Originally posted 8/30/15
Watching your child take their first steps is an experience unlike any other. Carefully they lift their foot, wobbling just a little, but keeping their balance just enough to take the first step. Without realizing it, they throw caution to the wind and go for it. They have no fear of the unknown, even though it is all unknown at this point for them. They push aside any small bit of fear they might have and go for it. First one foot, then the other, the momentum starts to build and usually after a few steps they tumble into the waiting arms of a cheering adult. It is only at that point, when they are safely in your arms, that the wide smile of pride and accomplishment spreads across their face. Everyone is cheering, happy and excited. Moments later the parents realize their lives will never be the same again.
I read an article that said if adults had to learn to walk, most of them would quit because they would not be able to endure the amount of failure needed to succeed. Babies must first learn to sit up without tipping over. Once they master that skill, they try crawling, which not all babies are able to master. Next they pull themselves to a standing position. They use their legs for the first time to support their weight. They fall over a lot, but we stand by clapping and encouraging them. We pick them right back up when the fall and encourage them to keep going. A child has an innate ability to keep trying over and over again. Each time they get a little stronger. They are resilient and undeterred.
After they start to walk, something happens and as parents we suddenly get more protective. Now that they are more mobile, there are more opportunities for them to get hurt. Parents start to hover over the child in the name of safety, inadvertently restricting the same daring instincts that helped them to start walking. As a parent nothing pulls at your heart like seeing your child in pain, so we try to control their surroundings. It may start with physically protecting them while they learn to walk, but then it extends to the playground and play dates with friends. Our parental instinct tries to protect our child from feeling pain and shielding them from disappointment. It’s easy to let that instinct go too far.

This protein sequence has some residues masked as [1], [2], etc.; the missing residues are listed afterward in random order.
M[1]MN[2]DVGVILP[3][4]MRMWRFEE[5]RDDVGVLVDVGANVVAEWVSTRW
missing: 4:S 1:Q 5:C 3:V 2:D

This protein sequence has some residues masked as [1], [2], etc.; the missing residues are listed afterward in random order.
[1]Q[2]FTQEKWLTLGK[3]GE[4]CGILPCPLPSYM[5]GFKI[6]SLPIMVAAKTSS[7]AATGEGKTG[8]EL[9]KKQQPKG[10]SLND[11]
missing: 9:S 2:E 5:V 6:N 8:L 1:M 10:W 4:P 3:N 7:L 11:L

We also know it is unrealistic to protect them from everything. Eventually they have to face setbacks, failure and disappointment. We can’t prepare them for those times if we shield them or stifle their experiences or handle things for them. In her book “Rising Strong”, Brene Brown says:
“… embracing failure without acknowledging the real hurt and fear that it can cause, or the complex journey that underlies rising strong, is gold-plating grit. To strip failure of its real emotional consequences is to scrub the concepts of grit and resilience of the very qualities that make them both so important – toughness, doggedness and perseverance.”
Our children are going to experience hard times. As much as we may want to breeze right over it, our job is to help our children navigate the path, feel their feelings and offer them unconditional love along the way. We are here to support them as they face challenges head on and figure out their own way to move through it. There will be a lot of “first steps” in your child’s life. We need to remember all the events, stumbles and falls that lead up to taking that next “first step” Just as it was when they were a baby trying to maintain their balance, we continue to support them all the same, offering our hand to pick them up, drying their tears when they fall and waiting with open arms to celebrate their success.
Image by Olya Adamovich from Pixabay
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I started writing this blog because I wanted to have deeper conversations beyond "How are you?", "Busy", with other parents. Over the years I've shared personal stories, articles, authors and topics to facilitate conversations with parents about the joys and the challenges of parenting.